Forum: FPGA, VHDL & Verilog Generating a square wave from input push button

von Calibroflower (Guest)

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I am programming an FPGA that uses push buttons as input signals. I am 
programming a finite state machine with 11 states that transition from 
state to state using specific button presses. For example, in my design, 
state 0 goes to state 1 using button1. This is the same transition case 
from state 1 to 2 and from state 2 to 3. This state transition system is 
implemented in my vhdl code using case statements much like the "switch" 
statement in c++. I am lighting up certain LEDs in each state to keep 
track of which state the board is currently in. My issue is that when I 
press button1 while in sate 0, the board shows that it has moved to 
state 3. What i think is happening is that it is indeed going to state 1 
and 2 but the same button press in state 0 is also being read in state 1 
and 2. This happens so fast that the boards doesnt have enough time to 
show the LED indications for state 1 and 2. It stops at state 3 because 
state 3 moves to state 4 using a different button. So my question is,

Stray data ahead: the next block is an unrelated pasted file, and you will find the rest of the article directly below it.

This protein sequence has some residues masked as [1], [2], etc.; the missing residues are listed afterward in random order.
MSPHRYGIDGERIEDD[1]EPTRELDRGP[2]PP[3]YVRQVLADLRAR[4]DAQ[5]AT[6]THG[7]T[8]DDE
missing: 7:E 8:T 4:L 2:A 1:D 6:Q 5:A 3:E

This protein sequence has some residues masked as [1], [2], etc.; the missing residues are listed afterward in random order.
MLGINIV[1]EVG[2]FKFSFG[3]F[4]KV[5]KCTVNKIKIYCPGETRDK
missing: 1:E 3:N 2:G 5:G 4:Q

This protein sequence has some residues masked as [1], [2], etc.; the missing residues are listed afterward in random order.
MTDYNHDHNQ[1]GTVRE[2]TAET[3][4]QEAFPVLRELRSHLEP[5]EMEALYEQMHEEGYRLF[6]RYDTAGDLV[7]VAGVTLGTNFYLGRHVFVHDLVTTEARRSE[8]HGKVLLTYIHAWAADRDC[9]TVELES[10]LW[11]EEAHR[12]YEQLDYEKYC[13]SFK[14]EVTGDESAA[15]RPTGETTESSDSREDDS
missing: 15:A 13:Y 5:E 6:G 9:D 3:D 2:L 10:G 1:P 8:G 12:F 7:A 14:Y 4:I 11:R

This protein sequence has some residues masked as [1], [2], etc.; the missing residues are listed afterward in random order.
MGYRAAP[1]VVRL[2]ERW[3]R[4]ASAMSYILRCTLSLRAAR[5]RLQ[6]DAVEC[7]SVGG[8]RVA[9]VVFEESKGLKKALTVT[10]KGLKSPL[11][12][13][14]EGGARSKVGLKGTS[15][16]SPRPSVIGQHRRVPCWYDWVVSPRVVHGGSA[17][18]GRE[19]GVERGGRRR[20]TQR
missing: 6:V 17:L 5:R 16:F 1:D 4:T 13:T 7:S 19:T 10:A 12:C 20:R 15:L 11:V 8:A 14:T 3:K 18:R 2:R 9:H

how do I make the button press signal have a rising edge and a falling 
edge such that a single button press is read only in one state and not 
the ones that follow it? The press button signals are debounced but this 
only makes the signal a uniform wave. Any help is appreciated, thanks.

I attached my vhdl code.
The "btnC, btnL, btnR,..." are the push buttons.

von easylife (Guest)

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You could insert additional states which are waiting for button release.
For instance, instead of transitioning directly from state 0 to 1, 
insert another state which is waiting for button release and then 
switches to state 1.

von Cle (Guest)

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Just switch on the rising edge?
Something like : 

von Lothar M. (lkmiller) (Moderator)

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    FSM: process(clk, my_btnC)
    if(my_btnC ='1') then
        my_state <= s0;
NEVER EVER use a async input directly as a reset source. You may 
encounter spurious problems when leaving the reset. This is because 
your FSM are some flipflops in reality. And the reset goes to their 
reset input. When the reset is deactivated at the same moment (+-a few 
ps) when a rising_edge on the lock occurs (and that is about 10..100 
million times per second) then some of the FSM flipflops see a 
deactivated reset and some not. And therefore the FSM starts with a 
undetermined wrong state...

Calibroflower wrote:
> Any help is appreciated, thanks.
Run a simulation. And see how your code reacts to "short" and "long" key 

Then you will find out that you edge detection (and before that 
debouncing) on each button input.

: Edited by Moderator


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